At some point, even the most bountiful well runs dry, the once-great bow out, the rabbit-out-of-the-hat trick isn't that amazing anymore: success isn't everlasting. Keeping things fresh and interesting gets harder the longer something stumbles along, and for the Resident Evil series, 6 marks the stalest. In the approach to almost two decades' worth of games, films, comics, and merchandise cash-ins, the longstanding franchise has explored and exploited its base fiction of zombifying bioterrorism conflicts in a healthy ad hoc manner. By marrying old design with what someone, somewhere thought was the stuff that makes modern day games 'cool,' Resident Evil 6 disregards its heritage in favor of over-produced mediocrity.
This is a case where you can't pinpoint one nitpick as being responsible for a systemic problem; RE6 is just a conceptual mess.
The few superficial strengths the game has are of little worth when the net outcome of the experience is more impacted by the faulty root systems of its structure. It's a game where the first playable moments take too long to get to, but when you do, they're a bunch of button prompts and slow-walking corridors sequences. Eventually you come to a street filled with a zombie threat, and you're finally allowed to take target practice on the shufflers, but the bullet sponges soak up pot shots and lock you up in more quick-time events with only a finite amount of ammunition at your disposal. Once you make it by the hoard, a chase sequence complete with clumsy camera angles leads into another round of more QTEs.
The setup is an in medias res prelude, meant to inspire drama, but it's a tutorial session that ultimately accomplishes little more than to plant a seed of ire and is indicative of the entirety of the game. Only after completing one of three interconnected story lines does that seed eventually sprout and dull to full-grown indifference. What was once a series built on exploration of environment and puzzle-solving has devolved into a grind for “skill points,” which are traded in for character upgrades. It takes upwards of an hour (sometimes more) on each of the five chapters of one story to amass enough points to make your firearms effective against enemies and the endless onslaught from them less annoying.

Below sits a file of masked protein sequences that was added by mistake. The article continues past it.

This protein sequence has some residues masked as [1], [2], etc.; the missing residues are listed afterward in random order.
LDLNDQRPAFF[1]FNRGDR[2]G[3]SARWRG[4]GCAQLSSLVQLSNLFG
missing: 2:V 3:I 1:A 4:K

Even after beefing up your skills, however, it doesn't change the fact the game exists as a continual push forward, separated by doors, gunfights, and too many prompted quick-time events. Some segments might split up you and an ever-present partner, requiring some lever pulling here or switch pressing there, but heads-up markers always relay the next checkpoint of your route (as if you could get lost). There's so little ingenuity in gameplay, it's frustrating. Overdrawn vehicle sequences only confound the experience more, further setting RE6 apart from the survival-horror aspects that made the series so popular in the first place.
At best, 6 is a mediocre shooter with cobbled together actions like shooting from cover and dodging that require so much dexterity of the player's hands, they're simply not worth using. Enemies will continually bombard you, and you'll run out of ammo, but at least a competent buddy AI can find you, heal you, and take out some opposition (if you're playing by yourself), but never are the engagements suspenseful or the atmosphere eerie. In its linear design, Resident Evil 6's hallways are filled with invisible walls, blockades of waist-high cardboard boxes, and telegraphed enemy ambushes. Terror is not derived from recognizing threats well before they're animated, and sadly that's all the game has to offer up as a 'surprises.' Even the boss encounters are so drawn out they lose any luster in their glowy-spot battles.
This all becomes apparent through a story so filled with holes, awkward transitions, eye-rolling dialogue, and happenstance, I'm still not totally sure what went on besides the boiled-down explanation of a villain trying to take over the world—in this case, with a new strain of the series' weaponized virus. The plot brings together two groups from the three campaigns at points, ambitiously allowing four players to work together, but the whole thing never functionally coalesces as one impressive narrative. Cutscenes throughout might be animated and rendered beautifully and realistically, and foley sound effects are surprisingly nuanced, but without any actual weight to the script, it's all for naught.
At least RE6 works; it doesn't falter to any truly debilitating technical issues unless the design choices get in the way. Drop-in, drop-out multiplayer allows for both online and splitscreen gaming where progress isn't held hostage even if the host leaves a session. In addition to co-oping against BOWs, players can continually spawn as enemy infected, but just like the disappointing shooter controls, so too are the underwhelming infected's. With poor maneuverability, most of the time trying to take down players in Agent Hunt is spent in an effort to keep from walking into walls. Beyond that, there's an interesting challenge to be found in the arcade-style Mercenaries (kill to add time to a countdown) mode.
Realistically, the greatest praise you can give a game shouldn't be, “It works!” For a game built on a legacy, Resident Evil 6 seems hardly qualified of its namesake. Between counterproductive design choices, a convoluted story, and every-other-game-does-a-shooter-but-better approach, 6 is evidence the series could use a break for awhile and maybe a reboot when it's appropriate. It's playable if you plug away enough to upgrade your skills, but suffering through to a “meh” outcome isn't fun or scary—it's barely passable.
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